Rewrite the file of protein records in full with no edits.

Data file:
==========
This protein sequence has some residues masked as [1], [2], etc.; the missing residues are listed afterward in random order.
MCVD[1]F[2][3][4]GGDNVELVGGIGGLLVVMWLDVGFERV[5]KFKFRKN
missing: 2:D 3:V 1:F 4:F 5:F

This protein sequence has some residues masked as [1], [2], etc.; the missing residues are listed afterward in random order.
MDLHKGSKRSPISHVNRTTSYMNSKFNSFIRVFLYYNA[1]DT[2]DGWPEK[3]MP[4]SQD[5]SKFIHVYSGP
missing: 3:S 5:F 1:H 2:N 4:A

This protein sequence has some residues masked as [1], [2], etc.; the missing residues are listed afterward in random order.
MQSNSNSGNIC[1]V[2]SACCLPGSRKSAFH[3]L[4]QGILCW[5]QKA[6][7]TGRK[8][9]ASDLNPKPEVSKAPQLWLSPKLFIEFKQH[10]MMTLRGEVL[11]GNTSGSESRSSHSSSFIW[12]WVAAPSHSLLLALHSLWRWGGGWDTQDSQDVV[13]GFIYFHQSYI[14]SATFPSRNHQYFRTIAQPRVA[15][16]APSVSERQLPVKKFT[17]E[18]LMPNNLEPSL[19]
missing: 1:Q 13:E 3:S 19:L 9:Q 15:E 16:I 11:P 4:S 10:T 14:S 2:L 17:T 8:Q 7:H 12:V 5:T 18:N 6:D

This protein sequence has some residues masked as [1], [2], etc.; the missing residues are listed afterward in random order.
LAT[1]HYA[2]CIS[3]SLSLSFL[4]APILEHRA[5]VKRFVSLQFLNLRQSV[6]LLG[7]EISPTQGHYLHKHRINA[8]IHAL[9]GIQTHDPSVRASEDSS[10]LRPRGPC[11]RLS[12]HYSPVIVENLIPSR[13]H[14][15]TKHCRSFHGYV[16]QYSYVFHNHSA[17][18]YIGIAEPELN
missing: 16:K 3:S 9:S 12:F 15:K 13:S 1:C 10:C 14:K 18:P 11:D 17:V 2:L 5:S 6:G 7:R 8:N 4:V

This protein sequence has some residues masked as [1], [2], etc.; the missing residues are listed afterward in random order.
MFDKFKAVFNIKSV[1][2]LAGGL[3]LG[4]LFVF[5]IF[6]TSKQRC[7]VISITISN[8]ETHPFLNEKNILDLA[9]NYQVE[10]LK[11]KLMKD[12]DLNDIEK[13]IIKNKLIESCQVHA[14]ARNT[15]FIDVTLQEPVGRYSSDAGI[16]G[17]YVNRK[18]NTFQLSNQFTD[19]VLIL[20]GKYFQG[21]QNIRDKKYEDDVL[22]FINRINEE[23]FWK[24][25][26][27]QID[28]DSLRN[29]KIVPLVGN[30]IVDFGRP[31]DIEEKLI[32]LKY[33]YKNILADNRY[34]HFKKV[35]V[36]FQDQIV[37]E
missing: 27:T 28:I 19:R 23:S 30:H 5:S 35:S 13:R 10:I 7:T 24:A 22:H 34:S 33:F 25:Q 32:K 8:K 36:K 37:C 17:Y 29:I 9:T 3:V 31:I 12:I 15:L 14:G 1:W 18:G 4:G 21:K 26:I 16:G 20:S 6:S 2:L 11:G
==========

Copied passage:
This protein sequence has some residues masked as [1], [2], etc.; the missing residues are listed afterward in random order.
MCVD[1]F[2][3][4]GGDNVELVGGIGGLLVVMWLDVGFERV[5]KFKFRKN
missing: 2:D 3:V 1:F 4:F 5:F

This protein sequence has some residues masked as [1], [2], etc.; the missing residues are listed afterward in random order.
MDLHKGSKRSPISHVNRTTSYMNSKFNSFIRVFLYYNA[1]DT[2]DGWPEK[3]MP[4]SQD[5]SKFIHVYSGP
missing: 3:S 5:F 1:H 2:N 4:A

This protein sequence has some residues masked as [1], [2], etc.; the missing residues are listed afterward in random order.
MQSNSNSGNIC[1]V[2]SACCLPGSRKSAFH[3]L[4]QGILCW[5]QKA[6][7]TGRK[8][9]ASDLNPKPEVSKAPQLWLSPKLFIEFKQH[10]MMTLRGEVL[11]GNTSGSESRSSHSSSFIW[12]WVAAPSHSLLLALHSLWRWGGGWDTQDSQDVV[13]GFIYFHQSYI[14]SATFPSRNHQYFRTIAQPRVA[15][16]APSVSERQLPVKKFT[17]E[18]LMPNNLEPSL[19]
missing: 1:Q 13:E 3:S 19:L 9:Q 15:E 16:I 11:P 4:S 10:T 14:S 2:L 17:T 8:Q 7:H 12:V 5:T 18:N 6:D

This protein sequence has some residues masked as [1], [2], etc.; the missing residues are listed afterward in random order.
LAT[1]HYA[2]CIS[3]SLSLSFL[4]APILEHRA[5]VKRFVSLQFLNLRQSV[6]LLG[7]EISPTQGHYLHKHRINA[8]IHAL[9]GIQTHDPSVRASEDSS[10]LRPRGPC[11]RLS[12]HYSPVIVENLIPSR[13]H[14][15]TKHCRSFHGYV[16]QYSYVFHNHSA[17][18]YIGIAEPELN
missing: 16:K 3:S 9:S 12:F 15:K 13:S 1:C 10:C 14:K 18:P 11:D 17:V 2:L 5:S 6:G 7:R 8:N 4:V

This protein sequence has some residues masked as [1], [2], etc.; the missing residues are listed afterward in random order.
MFDKFKAVFNIKSV[1][2]LAGGL[3]LG[4]LFVF[5]IF[6]TSKQRC[7]VISITISN[8]ETHPFLNEKNILDLA[9]NYQVE[10]LK[11]KLMKD[12]DLNDIEK[13]IIKNKLIESCQVHA[14]ARNT[15]FIDVTLQEPVGRYSSDAGI[16]G[17]YVNRK[18]NTFQLSNQFTD[19]VLIL[20]GKYFQG[21]QNIRDKKYEDDVL[22]FINRINEE[23]FWK[24][25][26][27]QID[28]DSLRN[29]KIVPLVGN[30]IVDFGRP[31]DIEEKLI[32]LKY[33]YKNILADNRY[34]HFKKV[35]V[36]FQDQIV[37]E
missing: 27:T 28:I 19:R 23:S 30:H 5:S 35:S 13:R 10:I 7:T 24:A 22:H 34:S 33:F 25:Q 32:K 8:K 36:K 37:C 17:Y 29:I 9:T 3:V 31:I 12:I 15:L 14:G 1:W 18:G 4:G 21:K 26:I 16:G 20:S 6:S 2:L 11:G